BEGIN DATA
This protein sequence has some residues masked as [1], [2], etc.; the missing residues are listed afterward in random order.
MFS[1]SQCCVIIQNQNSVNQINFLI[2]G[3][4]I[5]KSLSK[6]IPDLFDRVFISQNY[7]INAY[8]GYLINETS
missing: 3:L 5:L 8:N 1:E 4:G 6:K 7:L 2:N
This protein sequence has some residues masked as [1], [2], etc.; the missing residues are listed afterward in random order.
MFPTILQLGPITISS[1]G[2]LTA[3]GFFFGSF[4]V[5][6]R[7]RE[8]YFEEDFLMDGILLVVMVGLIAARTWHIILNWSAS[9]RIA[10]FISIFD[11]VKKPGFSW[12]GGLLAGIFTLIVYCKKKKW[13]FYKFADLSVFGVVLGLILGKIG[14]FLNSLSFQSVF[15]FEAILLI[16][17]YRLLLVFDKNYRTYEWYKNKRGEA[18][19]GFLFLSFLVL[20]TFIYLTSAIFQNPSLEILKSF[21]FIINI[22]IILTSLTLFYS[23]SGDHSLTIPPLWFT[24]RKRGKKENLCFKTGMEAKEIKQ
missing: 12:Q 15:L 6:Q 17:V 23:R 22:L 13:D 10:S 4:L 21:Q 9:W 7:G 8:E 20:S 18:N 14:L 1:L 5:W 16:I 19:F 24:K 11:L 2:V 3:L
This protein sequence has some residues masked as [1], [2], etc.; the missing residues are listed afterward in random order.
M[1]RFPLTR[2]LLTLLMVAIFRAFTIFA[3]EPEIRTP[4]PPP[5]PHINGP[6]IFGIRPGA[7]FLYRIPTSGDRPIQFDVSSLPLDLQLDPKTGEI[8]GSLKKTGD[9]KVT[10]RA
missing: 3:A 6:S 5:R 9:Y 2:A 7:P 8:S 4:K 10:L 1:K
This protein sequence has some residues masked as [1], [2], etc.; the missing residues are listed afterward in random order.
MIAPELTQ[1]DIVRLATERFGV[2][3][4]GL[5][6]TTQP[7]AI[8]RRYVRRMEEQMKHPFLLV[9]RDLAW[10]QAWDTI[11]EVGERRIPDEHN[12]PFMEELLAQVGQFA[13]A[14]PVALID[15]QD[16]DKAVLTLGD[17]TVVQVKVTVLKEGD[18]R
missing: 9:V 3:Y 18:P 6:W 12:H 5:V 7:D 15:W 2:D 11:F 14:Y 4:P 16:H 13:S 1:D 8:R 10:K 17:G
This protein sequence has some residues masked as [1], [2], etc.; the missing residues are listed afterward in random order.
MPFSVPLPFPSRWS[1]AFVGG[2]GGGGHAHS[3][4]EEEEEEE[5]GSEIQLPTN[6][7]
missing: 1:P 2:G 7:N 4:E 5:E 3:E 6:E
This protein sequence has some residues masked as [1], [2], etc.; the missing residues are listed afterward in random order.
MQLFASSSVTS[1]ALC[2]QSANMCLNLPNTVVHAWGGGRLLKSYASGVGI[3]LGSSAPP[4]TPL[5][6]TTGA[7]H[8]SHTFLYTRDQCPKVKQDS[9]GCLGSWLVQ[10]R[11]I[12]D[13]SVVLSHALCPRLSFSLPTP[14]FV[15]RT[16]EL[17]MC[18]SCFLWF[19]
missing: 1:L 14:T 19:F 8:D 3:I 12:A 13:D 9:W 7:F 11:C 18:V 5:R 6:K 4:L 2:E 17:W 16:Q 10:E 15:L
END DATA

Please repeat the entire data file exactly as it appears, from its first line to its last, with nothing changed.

This protein sequence has some residues masked as [1], [2], etc.; the missing residues are listed afterward in random order.
MFS[1]SQCCVIIQNQNSVNQINFLI[2]G[3][4]I[5]KSLSK[6]IPDLFDRVFISQNY[7]INAY[8]GYLINETS
missing: 3:L 5:L 8:N 1:E 4:G 6:K 7:L 2:N
This protein sequence has some residues masked as [1], [2], etc.; the missing residues are listed afterward in random order.
MFPTILQLGPITISS[1]G[2]LTA[3]GFFFGSF[4]V[5][6]R[7]RE[8]YFEEDFLMDGILLVVMVGLIAARTWHIILNWSAS[9]RIA[10]FISIFD[11]VKKPGFSW[12]GGLLAGIFTLIVYCKKKKW[13]FYKFADLSVFGVVLGLILGKIG[14]FLNSLSFQSVF[15]FEAILLI[16][17]YRLLLVFDKNYRTYEWYKNKRGEA[18][19]GFLFLSFLVL[20]TFIYLTSAIFQNPSLEILKSF[21]FIINI[22]IILTSLTLFYS[23]SGDHSLTIPPLWFT[24]RKRGKKENLCFKTGMEAKEIKQ
missing: 12:Q 15:L 6:Q 17:V 23:R 22:L 13:D 10:S 4:L 21:Q 9:W 7:G 8:E 20:S 18:N 14:L 1:L 5:W 16:I 19:F 24:K 11:L 2:V 3:L
This protein sequence has some residues masked as [1], [2], etc.; the missing residues are listed afterward in random order.
M[1]RFPLTR[2]LLTLLMVAIFRAFTIFA[3]EPEIRTP[4]PPP[5]PHINGP[6]IFGIRPGA[7]FLYRIPTSGDRPIQFDVSSLPLDLQLDPKTGEI[8]GSLKKTGD[9]KVT[10]RA
missing: 3:A 6:S 5:R 9:Y 2:A 7:P 8:S 4:K 10:L 1:K
This protein sequence has some residues masked as [1], [2], etc.; the missing residues are listed afterward in random order.
MIAPELTQ[1]DIVRLATERFGV[2][3][4]GL[5][6]TTQP[7]AI[8]RRYVRRMEEQMKHPFLLV[9]RDLAW[10]QAWDTI[11]EVGERRIPDEHN[12]PFMEELLAQVGQFA[13]A[14]PVALID[15]QD[16]DKAVLTLGD[17]TVVQVKVTVLKEGD[18]R
missing: 9:V 3:Y 18:P 6:W 12:H 5:V 7:D 15:W 2:D 11:F 14:Y 4:P 16:H 13:S 1:D 8:R 10:K 17:G
This protein sequence has some residues masked as [1], [2], etc.; the missing residues are listed afterward in random order.
MPFSVPLPFPSRWS[1]AFVGG[2]GGGGHAHS[3][4]EEEEEEE[5]GSEIQLPTN[6][7]
missing: 1:P 2:G 7:N 4:E 5:E 3:E 6:E
This protein sequence has some residues masked as [1], [2], etc.; the missing residues are listed afterward in random order.
MQLFASSSVTS[1]ALC[2]QSANMCLNLPNTVVHAWGGGRLLKSYASGVGI[3]LGSSAPP[4]TPL[5][6]TTGA[7]H[8]SHTFLYTRDQCPKVKQDS[9]GCLGSWLVQ[10]R[11]I[12]D[13]SVVLSHALCPRLSFSLPTP[14]FV[15]RT[16]EL[17]MC[18]SCFLWF[19]
missing: 1:L 14:T 19:F 8:D 3:I 12:A 13:D 9:W 7:F 11:C 18:V 5:R 6:K 4:L 2:E 17:W 16:Q 10:E 15:L